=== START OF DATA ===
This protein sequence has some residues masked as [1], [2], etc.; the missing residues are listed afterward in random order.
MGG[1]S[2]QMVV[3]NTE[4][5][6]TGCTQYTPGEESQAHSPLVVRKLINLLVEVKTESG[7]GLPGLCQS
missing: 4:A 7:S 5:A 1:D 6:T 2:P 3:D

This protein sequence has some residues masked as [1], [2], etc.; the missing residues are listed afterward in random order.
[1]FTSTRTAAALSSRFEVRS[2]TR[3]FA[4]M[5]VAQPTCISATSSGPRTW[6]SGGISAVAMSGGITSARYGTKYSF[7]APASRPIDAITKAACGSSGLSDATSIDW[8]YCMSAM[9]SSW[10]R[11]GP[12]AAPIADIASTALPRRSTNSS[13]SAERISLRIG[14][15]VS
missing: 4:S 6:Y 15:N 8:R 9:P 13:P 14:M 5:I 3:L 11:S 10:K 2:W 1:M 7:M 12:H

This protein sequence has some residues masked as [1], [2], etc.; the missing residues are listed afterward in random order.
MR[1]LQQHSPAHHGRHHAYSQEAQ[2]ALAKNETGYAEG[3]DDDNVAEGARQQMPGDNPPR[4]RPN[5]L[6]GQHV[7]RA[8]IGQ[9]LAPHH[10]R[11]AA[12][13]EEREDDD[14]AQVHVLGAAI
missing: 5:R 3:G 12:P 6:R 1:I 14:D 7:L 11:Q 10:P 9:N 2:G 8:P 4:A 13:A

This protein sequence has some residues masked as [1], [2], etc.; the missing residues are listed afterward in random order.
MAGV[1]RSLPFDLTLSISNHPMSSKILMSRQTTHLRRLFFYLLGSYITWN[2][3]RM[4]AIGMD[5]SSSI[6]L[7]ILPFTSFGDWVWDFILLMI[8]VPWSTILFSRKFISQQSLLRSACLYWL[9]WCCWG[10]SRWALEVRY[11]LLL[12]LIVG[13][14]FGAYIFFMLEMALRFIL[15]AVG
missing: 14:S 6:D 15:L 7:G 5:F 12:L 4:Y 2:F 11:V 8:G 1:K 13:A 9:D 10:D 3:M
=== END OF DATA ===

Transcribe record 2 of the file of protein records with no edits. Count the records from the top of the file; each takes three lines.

This protein sequence has some residues masked as [1], [2], etc.; the missing residues are listed afterward in random order.
[1]FTSTRTAAALSSRFEVRS[2]TR[3]FA[4]M[5]VAQPTCISATSSGPRTW[6]SGGISAVAMSGGITSARYGTKYSF[7]APASRPIDAITKAACGSSGLSDATSIDW[8]YCMSAM[9]SSW[10]R[11]GP[12]AAPIADIASTALPRRSTNSS[13]SAERISLRIG[14][15]VS
missing: 4:S 6:Y 15:N 8:R 9:P 13:P 14:M 5:I 3:L 11:S 10:K 2:W 1:M 7:M 12:H